Gwyneth Paltrow graces the cover of Fast Company and talks about her lifestyle company GOOP, speaks of its early beginnings, the controversies it has generated, and how she feels about its future as well as her own future, as both a startup founder and entrepreneur and an actress.
The 43-year-old Gwyneth Paltrow whose fame crosses over into the increasingly celebrity-like world of startups and rising entrepreneurs finds herself the willing subject of an in-depth Fast Company that takes a hard look at her the lifestyle company that she founded, Goop, and remains its creative director.
She’s just the latest of Hollywood stars to forge new territory in the lifestyle niche — Jessica Alba and The Honest Company in particular comes to mind — and the foray has drawn much attention, as the magazine points out with its very sub-headline “Her brand is powerful and divisive. Can she build a business that matters?” Yes, that just about sums it up.
She spoke of the early beginnings of Goop — which she tells the magazine is presently “really my principle [sic] business” — which had its start as her email newsletter to her subscriber base. She said of it, “Like many other things in my life. I sort of found myself in the middle of doing them before I really understood how I got there. It was the same with my movie career, or my cookbooks.”
She added, “When I think back on it, I’m afraid to press send. But at the time, I had this belief in what I was going to do.” She added, “‘My future self is always afraid when I look back.’
Along with addressing all of the controversies that have dogged Goop, she also opened up about the unforgettable way that she and husband, 38-year-old Chris Martin, frontman of Coldplay, in a statement on the Goop Web site with the headline “conscious uncoupling.”
To say there was mockery of the phrase doesn’t begin to do justice to the entire cottage industry of memes and spoofs that continue to this day. Whether she likes it or not, and whether the phrase was her own or not, it has become a pop culture fixture now. We’ll look back at the 2010s as a decade that gave us that term, just as the 2000s gave us “wardrobe malfunction.”
Now, Paltrow tells Fast Company, “When I announced that I was separating on the website, [Editorial Director] Elise Loehnen titled the piece Conscious Uncoupling and I had no idea.”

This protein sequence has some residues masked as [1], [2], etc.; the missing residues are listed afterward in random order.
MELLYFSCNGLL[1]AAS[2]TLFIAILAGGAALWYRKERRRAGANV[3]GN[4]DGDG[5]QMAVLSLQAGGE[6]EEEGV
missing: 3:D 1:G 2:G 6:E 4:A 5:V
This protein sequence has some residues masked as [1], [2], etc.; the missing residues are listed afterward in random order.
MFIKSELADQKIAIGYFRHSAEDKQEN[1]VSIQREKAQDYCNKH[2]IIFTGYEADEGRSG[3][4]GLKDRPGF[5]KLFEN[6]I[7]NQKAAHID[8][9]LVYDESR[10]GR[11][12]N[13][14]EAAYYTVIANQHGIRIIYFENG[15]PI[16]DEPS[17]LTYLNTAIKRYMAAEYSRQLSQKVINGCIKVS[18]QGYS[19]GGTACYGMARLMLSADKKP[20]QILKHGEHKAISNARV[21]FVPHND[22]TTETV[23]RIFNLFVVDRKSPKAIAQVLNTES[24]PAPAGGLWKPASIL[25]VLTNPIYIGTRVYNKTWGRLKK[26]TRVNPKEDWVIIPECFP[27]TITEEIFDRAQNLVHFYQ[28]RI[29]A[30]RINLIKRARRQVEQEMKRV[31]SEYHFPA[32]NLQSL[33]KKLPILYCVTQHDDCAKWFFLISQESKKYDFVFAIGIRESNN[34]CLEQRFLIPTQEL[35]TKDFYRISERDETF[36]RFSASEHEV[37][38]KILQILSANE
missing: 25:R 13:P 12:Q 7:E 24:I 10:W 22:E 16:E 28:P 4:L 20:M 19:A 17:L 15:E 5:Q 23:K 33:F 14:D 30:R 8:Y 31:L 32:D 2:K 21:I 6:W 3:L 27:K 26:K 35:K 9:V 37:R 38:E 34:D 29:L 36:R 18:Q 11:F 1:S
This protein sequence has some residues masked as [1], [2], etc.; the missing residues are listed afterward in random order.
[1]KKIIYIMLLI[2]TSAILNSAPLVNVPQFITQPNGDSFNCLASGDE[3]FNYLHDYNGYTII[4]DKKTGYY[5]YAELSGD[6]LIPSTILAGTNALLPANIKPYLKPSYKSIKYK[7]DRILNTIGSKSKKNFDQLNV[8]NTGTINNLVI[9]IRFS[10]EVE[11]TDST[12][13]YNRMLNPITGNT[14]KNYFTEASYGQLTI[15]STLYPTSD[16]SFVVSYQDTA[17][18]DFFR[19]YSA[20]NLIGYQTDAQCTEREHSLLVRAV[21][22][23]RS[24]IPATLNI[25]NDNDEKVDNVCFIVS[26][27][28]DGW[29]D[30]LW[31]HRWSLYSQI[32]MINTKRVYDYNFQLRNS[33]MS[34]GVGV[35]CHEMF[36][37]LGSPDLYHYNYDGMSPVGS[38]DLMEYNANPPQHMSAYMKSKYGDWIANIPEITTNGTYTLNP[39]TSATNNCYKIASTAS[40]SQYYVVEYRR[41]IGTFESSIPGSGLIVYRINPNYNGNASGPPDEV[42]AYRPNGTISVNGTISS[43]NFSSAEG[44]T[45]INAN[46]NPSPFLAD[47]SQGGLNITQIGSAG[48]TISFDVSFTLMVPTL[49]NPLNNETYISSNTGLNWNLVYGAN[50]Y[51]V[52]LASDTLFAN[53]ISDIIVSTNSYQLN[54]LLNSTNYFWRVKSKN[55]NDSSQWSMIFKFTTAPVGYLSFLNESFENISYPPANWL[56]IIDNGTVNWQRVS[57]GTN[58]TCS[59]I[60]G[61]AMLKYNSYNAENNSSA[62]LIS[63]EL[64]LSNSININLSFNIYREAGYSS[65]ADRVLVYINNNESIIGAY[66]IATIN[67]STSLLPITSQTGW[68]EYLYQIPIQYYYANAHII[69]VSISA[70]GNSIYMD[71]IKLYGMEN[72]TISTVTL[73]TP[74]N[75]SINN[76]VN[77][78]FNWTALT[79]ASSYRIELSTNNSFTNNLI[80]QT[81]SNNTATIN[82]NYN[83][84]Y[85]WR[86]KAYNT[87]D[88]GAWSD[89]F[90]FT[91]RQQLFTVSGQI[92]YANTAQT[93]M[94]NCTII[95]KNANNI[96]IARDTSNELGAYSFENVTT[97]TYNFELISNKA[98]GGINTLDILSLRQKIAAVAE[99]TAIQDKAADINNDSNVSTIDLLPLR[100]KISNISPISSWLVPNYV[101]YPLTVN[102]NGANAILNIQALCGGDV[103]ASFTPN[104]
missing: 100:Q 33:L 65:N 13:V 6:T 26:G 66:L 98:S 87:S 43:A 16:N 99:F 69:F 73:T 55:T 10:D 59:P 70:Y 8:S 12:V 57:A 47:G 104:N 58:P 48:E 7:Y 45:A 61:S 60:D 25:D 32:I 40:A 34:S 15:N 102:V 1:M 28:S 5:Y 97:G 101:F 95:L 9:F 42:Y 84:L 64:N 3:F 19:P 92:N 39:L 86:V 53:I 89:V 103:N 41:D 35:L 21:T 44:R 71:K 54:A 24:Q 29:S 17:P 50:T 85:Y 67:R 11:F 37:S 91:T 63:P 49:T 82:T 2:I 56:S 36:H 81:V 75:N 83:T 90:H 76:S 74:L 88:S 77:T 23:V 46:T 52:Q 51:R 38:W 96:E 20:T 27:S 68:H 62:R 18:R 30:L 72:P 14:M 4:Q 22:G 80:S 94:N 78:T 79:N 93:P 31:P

She went on to say of the backlash, “When something like that happens, I think everybody is like, ‘Oh, s–.’ I just tell them that I think we are creating interesting discussions.”
Yes, interesting would be another understatement. Whether it has helped the brand or not, remains to be seen. Ditto for all of the collective controversies. But a takeaway from the interview and the cover story profile, which is a classic long read, and not easily excerpted, is that Paltrow’s put much focus on building the company and those who sneer may find she has the last laugh.
In speaking of the controversies overall, she said, “I always like it when there’s a big response to something because it tells me, ‘Oh we’ve touched a nerve here, this is really interesting.’ There are a lot of media companies that would die to have the kind of response that we get from our content.”
As for whether she will continue with her movie career, she said, “I’m a big believer in the ampersand.” She went on to say, “I don’t see it as I’m leaving something behind, I see it as this year I probably won’t make a movie or I probably won’t do a TV show or a play, and I’ll focus on the business.”
She added, It’s our tendency to want to put women in one little category. That’s where we like them.”
You can see Gwyneth Paltrow’s Fast Company cover photo below; the interview in full here here.
— Fast Company (@FastCompany) August 3, 2015
Pictures: PR Photos